Ryan Morris: Ah, winter and that was just a really interesting contrast to to see something again in the real world versus this kind of artificial construct of of problem sets at ah you know an engineering school. Um, so yeah I had had a had a kind of unusual ah bridge crossing there where. Definitely the the guys I guys and girls I was working with were very very different than the people that I was at Cornell was so I just thought that was an interesting thing to see kind of a wider spectrum of things in the world.

Alejandro Cremades: That’s amazing. Then you return back and once you completed your masters then you decide to start your first business. So what were you doing there with video note.

Ryan Morris: Yeah, so I I had another gap year where actually I raced a road bike so I kept kind of the athletic thing going for a while with rowing and cycling again. Just like not easy happy-go lucky sports like all very much you know put in put in the hours you know, have your body catch up. But. Was finally ready to join kind of the real real economy after figuring. Okay I’m only really young once and nobody’s going to trust a 20 year old running a business anyway. So I may as well just focus on athletics but you know once I once I graduate my master’s Ah, graduated at the perfect timing in may of 2008 as the world is imploding and all the job offers are being rescinded in the great financial crisis for all the people who recruit and especially as an immigrant I’m Canadian so at the time you know the extra hurdle for for companies to go get a work visa for somebody. Um, just made it. You know that that much more difficult so I had a lot of friends there who were really amazing but had to go back home to their own countries and and being a canadian actually it’s not even that much easier. It’s still the same visa hurdle of wherever you’re from. Um so I ended up starting a company so is one of these you know when your opportunity cost is really low. But like I had some amazing cushy job. You know that was going to be easy to get and I was like well if it’s going to be hard anyway like I may as well just do this entrepreneurial thing and I had come up a couple years before with ah a business idea and I think there was like an entrepreneurial class where we had to come up with a business plan and um.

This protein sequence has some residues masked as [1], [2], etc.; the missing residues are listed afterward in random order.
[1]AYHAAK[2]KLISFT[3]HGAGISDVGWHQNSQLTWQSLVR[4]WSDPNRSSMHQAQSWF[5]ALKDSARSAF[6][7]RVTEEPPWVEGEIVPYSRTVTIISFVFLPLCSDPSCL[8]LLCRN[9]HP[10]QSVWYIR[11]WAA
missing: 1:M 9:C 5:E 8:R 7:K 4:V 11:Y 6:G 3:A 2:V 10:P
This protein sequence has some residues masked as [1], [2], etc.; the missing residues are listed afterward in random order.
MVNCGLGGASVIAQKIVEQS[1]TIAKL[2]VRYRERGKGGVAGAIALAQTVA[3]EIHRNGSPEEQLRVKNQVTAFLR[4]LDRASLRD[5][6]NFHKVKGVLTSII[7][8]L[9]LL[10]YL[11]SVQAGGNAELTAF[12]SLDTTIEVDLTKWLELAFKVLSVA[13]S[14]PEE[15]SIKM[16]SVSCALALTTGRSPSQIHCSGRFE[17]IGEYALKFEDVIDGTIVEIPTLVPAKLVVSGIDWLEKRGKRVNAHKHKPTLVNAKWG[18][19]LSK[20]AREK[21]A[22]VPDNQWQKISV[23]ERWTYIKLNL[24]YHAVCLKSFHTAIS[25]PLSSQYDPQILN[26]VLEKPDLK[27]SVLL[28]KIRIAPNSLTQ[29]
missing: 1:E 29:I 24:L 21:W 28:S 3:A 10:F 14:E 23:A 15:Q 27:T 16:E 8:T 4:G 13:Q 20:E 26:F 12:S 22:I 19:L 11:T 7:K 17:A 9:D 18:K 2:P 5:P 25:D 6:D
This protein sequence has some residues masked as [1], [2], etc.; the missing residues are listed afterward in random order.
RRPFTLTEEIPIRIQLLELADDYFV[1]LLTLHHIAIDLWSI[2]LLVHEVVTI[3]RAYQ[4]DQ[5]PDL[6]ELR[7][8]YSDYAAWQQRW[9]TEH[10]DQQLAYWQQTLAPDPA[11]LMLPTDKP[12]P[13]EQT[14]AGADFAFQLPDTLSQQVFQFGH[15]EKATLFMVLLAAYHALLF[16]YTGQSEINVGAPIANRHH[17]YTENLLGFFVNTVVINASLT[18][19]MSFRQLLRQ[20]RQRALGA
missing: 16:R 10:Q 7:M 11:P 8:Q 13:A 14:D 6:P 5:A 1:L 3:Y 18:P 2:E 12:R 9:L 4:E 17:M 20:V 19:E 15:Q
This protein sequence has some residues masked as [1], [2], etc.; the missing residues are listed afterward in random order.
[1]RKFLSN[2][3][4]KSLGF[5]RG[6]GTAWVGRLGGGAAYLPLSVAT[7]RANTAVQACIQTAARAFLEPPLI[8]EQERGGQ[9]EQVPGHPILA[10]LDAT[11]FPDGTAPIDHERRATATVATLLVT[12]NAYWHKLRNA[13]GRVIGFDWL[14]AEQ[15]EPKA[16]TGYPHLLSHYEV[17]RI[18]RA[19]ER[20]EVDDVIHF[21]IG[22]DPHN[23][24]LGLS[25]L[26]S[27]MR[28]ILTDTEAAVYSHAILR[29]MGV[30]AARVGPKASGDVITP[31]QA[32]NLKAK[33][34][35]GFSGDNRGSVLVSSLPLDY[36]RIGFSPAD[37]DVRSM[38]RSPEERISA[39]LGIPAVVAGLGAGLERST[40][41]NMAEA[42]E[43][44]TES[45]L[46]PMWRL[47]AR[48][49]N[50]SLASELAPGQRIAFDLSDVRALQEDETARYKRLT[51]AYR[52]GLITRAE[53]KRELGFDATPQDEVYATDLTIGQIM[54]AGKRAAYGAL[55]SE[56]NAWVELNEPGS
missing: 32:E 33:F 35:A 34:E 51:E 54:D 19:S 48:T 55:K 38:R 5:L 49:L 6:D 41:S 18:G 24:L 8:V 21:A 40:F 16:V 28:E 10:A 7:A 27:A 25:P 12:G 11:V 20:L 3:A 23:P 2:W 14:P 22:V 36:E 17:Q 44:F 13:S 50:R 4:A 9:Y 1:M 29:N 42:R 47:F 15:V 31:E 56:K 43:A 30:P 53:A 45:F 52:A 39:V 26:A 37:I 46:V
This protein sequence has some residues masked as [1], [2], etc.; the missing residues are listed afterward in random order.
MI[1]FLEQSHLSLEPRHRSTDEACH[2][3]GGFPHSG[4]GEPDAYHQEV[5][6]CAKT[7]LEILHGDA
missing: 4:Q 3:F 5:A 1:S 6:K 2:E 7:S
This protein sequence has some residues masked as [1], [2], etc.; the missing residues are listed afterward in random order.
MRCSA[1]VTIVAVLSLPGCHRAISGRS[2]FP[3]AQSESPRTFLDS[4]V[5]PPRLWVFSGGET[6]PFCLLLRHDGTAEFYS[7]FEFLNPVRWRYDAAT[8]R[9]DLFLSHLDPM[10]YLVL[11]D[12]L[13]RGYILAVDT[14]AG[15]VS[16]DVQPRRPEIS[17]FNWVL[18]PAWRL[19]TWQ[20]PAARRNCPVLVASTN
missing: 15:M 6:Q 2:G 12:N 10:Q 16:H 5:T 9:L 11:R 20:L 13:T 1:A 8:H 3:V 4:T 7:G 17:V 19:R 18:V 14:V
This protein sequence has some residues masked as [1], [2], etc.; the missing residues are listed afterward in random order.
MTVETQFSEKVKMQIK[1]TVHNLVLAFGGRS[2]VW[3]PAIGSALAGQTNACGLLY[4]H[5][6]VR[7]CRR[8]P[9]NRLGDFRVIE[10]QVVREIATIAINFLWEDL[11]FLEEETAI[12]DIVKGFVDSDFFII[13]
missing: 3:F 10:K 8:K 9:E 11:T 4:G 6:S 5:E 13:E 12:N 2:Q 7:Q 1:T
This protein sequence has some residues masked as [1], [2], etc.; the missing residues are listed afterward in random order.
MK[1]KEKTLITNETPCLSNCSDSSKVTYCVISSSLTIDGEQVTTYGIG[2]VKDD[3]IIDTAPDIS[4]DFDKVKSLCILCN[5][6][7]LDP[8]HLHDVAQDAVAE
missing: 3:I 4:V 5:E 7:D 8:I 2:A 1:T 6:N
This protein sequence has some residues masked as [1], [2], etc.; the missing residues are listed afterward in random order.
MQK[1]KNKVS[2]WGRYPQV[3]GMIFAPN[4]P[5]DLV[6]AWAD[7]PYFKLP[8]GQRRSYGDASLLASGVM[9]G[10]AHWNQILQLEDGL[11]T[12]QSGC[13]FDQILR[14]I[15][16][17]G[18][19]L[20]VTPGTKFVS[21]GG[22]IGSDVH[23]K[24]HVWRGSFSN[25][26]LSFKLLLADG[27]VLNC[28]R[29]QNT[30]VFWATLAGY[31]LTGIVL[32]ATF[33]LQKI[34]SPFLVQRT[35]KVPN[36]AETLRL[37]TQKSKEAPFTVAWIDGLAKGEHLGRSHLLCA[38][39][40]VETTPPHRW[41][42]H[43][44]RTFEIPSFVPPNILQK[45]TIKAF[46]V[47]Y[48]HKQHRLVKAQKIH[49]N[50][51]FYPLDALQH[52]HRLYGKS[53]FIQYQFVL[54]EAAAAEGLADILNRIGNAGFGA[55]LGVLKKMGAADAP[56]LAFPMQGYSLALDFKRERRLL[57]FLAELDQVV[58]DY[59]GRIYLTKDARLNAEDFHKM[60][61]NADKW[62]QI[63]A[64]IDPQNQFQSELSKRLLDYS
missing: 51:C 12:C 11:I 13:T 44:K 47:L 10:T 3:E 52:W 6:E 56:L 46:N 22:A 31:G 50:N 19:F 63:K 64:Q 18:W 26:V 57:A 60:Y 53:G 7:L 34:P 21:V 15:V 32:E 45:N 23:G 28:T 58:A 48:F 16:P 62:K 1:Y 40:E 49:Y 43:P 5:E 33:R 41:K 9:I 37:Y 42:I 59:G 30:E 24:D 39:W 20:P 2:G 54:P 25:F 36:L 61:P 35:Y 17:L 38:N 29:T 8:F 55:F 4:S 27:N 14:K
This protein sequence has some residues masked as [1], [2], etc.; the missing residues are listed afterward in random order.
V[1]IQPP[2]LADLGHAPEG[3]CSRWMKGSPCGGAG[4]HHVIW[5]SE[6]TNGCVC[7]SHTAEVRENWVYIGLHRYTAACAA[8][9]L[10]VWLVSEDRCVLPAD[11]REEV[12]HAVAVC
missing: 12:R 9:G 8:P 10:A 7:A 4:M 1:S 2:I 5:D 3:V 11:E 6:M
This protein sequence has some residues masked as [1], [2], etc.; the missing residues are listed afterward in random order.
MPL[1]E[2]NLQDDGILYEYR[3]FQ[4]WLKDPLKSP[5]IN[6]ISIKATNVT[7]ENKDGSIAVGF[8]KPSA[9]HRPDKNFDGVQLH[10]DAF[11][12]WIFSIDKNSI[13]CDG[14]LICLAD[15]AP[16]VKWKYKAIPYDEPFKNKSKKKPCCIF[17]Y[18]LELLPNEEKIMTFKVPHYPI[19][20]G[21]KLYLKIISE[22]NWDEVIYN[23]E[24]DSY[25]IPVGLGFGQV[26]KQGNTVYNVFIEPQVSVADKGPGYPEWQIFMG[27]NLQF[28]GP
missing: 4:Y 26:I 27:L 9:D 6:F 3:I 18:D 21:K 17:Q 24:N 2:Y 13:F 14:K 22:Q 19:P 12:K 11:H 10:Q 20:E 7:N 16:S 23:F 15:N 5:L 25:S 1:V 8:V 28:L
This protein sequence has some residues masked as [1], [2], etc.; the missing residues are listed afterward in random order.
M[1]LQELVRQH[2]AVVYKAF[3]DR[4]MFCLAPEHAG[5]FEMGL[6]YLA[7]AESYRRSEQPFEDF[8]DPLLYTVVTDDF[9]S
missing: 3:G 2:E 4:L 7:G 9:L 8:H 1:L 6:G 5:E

Ryan Morris: And I had to miss class a lot because of sports. So I’d be away for like a week you know for some cycling race and it was always really hard to catch up on all the ah all the schools so it kind of I started as like my own first customer in that case and so I made this video note which was kind of like an early courseras back in 8 where you know it wasn’t it wasn’t easy to. Set up, you know, streaming video servers and like the bandwidth was a huge issue and and databases weren’t that easy to work with but i’ was a software engineer so me and a cofounder whose friend is ph d in power electronics just as it happens that was important for me later. We set up this thing and you know basically got it to work and we’re kind of our own first customers. Um, really super hard first year just like a lot of lessons again of you know going from like reading a lot of books about business to going and jumping into the the real world and having to sell things and I mean to build things so that was a really good interesting first lesson. So I guess I’ve been building companies now since you know fifteen years ago so it’s kind of jumped jumped in feet first.

Alejandro Cremades: Now with video note you know rather than going you know the hypergrowth you know, approach growing like crazy racing money I mean basically you guys you know, really got it to a cash flow positive um approach and you know that was really the way that the company run for about a decade. So so any any any thoughts on why you guys win that route versus maybe like you know, injecting a bunch of Vc money and and growing the thing like wildfire.